“ This second part is employed in refuting a letter published in the New

York Mercury of January 5, 1756, containing objections to those parts of Evans's general map and analysis which relate to the French title to the country on the N. W. side of St. Laurence river, &c. To which our author replies with the appearance of much solidity of argument, as well as honesty of intention. He was certainly a sensible man, a good geographer, (so far at least as concerns that part of the world he treats of,) and a true friend to his country : so that bis death may justly be deemed a

public loss.” M. R. xv. p. 312. 11 AN IMPARTIAL View of the conduct of the Ministry in regard

to the war in America, the engagement with Hesse Cassel and Prussia, the cause of throwing out the militia bill, and the affairs in the Mediterranean; in answer to the many attacks of pamphleteers.

London. 8vo. 12 A NEW AND COMPLETE History of the British empire in America.

(London.) 8vo. 3 vols. I have a copy of a work which was commenced about this time, and issued

in numbers of twenty-four pages each, without any title-pages, the titles, as given above, being found on the first page of two of the three volumes into which it is divided. The first volume contains an introduction of fifty-two pages, and an account of Hudson's Bay, New FOUNDLAND, Nova Scotia, and New England, in 102 pages. The second continues the history of New England, and gives that of New York, NEW JERSEY, and PennsyLVANIA ; 496 pages. The third contains MARYLAND, Virginia, and North Carolina, ending abruptly at page 272. T'he volumes contain several very well executed maps and plates, but the work was apparently left in this unfinished state, which accounts for its being so

little known. 13 A NEW HISTORY of South AMERICA. By Richard Rolt. 8vo.

London. This was intended to have been followed by a history of North America,

but which apparently was never published. 14 THE CIVIL AND NATURAL HISTORY OF JAMAICA : in three

parts; containing, 1. an accurate description of that island, its situation and soil ; with a brief account of its former and present state, government, revenues, produce, and trade. II. A history of the natural productions, including the various sorts of native fossils, perfect and imperfect vegetables, quadrupeds, birds, fishes, reptiles, and insects; with their proper

ties and uses in mechanics, diet, and physic. II. An account 1756.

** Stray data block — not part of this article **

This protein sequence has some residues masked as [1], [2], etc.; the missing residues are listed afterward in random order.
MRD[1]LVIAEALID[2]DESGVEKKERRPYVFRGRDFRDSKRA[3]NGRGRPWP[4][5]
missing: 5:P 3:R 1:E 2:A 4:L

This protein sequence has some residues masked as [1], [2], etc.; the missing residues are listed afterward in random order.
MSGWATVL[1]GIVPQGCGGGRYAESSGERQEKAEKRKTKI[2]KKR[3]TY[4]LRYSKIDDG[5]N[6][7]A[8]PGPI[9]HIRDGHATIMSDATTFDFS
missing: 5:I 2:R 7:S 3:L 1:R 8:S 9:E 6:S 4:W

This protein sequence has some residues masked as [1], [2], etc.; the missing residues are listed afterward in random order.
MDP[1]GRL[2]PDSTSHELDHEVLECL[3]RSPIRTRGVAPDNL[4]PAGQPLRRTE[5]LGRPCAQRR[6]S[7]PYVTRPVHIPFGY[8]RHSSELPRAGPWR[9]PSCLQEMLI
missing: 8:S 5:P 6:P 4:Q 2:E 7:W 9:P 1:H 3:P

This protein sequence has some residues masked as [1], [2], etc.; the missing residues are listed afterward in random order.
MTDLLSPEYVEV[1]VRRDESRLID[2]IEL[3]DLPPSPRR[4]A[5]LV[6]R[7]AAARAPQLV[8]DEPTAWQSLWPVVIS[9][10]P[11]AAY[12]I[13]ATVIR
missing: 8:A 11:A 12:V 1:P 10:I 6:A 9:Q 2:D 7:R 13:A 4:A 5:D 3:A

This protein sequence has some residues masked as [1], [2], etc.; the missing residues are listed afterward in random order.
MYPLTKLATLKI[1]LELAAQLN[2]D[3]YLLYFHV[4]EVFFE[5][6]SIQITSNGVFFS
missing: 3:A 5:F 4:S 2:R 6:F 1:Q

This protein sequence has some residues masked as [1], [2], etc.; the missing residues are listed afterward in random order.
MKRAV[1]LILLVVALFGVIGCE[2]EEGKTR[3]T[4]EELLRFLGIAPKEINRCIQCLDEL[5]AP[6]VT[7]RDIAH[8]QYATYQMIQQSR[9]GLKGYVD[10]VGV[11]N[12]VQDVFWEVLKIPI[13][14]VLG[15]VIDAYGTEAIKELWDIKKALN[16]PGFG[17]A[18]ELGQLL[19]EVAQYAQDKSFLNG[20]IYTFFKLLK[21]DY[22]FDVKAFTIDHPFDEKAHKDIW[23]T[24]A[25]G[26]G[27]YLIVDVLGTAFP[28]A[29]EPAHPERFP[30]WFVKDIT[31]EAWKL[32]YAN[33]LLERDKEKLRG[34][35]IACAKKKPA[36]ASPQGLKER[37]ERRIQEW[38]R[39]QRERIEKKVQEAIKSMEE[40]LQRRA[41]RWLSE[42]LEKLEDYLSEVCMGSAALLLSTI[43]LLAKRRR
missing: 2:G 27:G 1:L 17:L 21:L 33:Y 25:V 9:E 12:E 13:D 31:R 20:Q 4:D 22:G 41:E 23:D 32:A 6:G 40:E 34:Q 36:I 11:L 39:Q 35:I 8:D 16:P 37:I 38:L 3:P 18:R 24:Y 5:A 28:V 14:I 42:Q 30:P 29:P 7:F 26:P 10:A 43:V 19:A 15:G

of the nature of climates in general, and their different effects we
upon the human body; with a detail of the diseases arising
from this source, particularly within the tropics : in three
dissertations. The whole illustrated with fifty copper-plates,
in which the most curious productions are represented of the
natural size, and delineated immediately from the objects. By
Patrick Browne, M.D.

Folio, pp. 503.
Republished, with a new title and additional indexes, in 1789. Mr. Chalmers

states that only 250 copies of this work were printed, and that all the
copper-plates, as well as the original drawings, were consumed by the
great fire in Cornbill, November 7, 1765. The first part of the work,
containing the civil history, is dispatched in twenty-seven pages; the
second, which comprises the natural history, Occupies the rest of the
volume; the third part mentioned on the title being entirely omitted,
for which the following apology is given at the end of the volume:
“I would willingly have added the three dissertations I proposed to
publish with this work, but, as it has already swelled to the limits I
designed, and that the season is too far advanced to finish the whole this
year, I determined to publish the Civil and Natural History alone :
leaving chose, with another on worm-fevers, &c. which will make a small

volume in 8vo. to be printed the ensuing season.
15 * LA CONDUITE DES François justifiée, ou observations sur

un ecrit intitulé Conduite des François à l'égard de la Nou

velle Ecosse. Par M. D. L. G. D. C. Utrecht et Paris. 12mo. See No. 28 of 1755. The author, according to Barbier, was M. de la

Grange de Chessieux, 16 *REPLIQUE des Commissaires Anglois; ou mémoire concernant la Nouvelle Ecosse.

La Haye. 12mo.

Harvard Coll. Cat. 17 HISTOIRE DE Nicolas I. Roy du Paraguai, et Empereur des Mamelus.

A Saint Paul.
Small 8vo. pp. 88.
** Appears to have been printed in Germany, and is the fabrication of some

needy and ignorant impostor, who wrote, not for the purpose of injuring
the Jesuits, but in the hope of making money by duping the curiosity of
the public. He makes Nicolas Rubiouni, a Spaniard by birth, a rogue by
breeding, and a Jesuit by profession, who raises a rebellion among the
Indians at Nova Colonia, and claims himself King of Paraguay, &c.



This is set forth as a true history; and the bookseller asserts in a prefatory advertisement, that all which the Gazettes have published upon the

subject is false." Southey's Brazil, iii. p. 474.
18 Histoire DU PARAGUAY. Par le P. Pierre François-Xavier
de Charlevoix, de la Compagnie de Jesus.

Quarto, 3 vols. maps.
An edition in six volumes 12mo. was printed in 1757. Translated into

German, and printed at Nuremberg in 1768, in two volumes 8vo. In
Erglish, in 1769. In Latin, with notes and a supplement by Muriel, at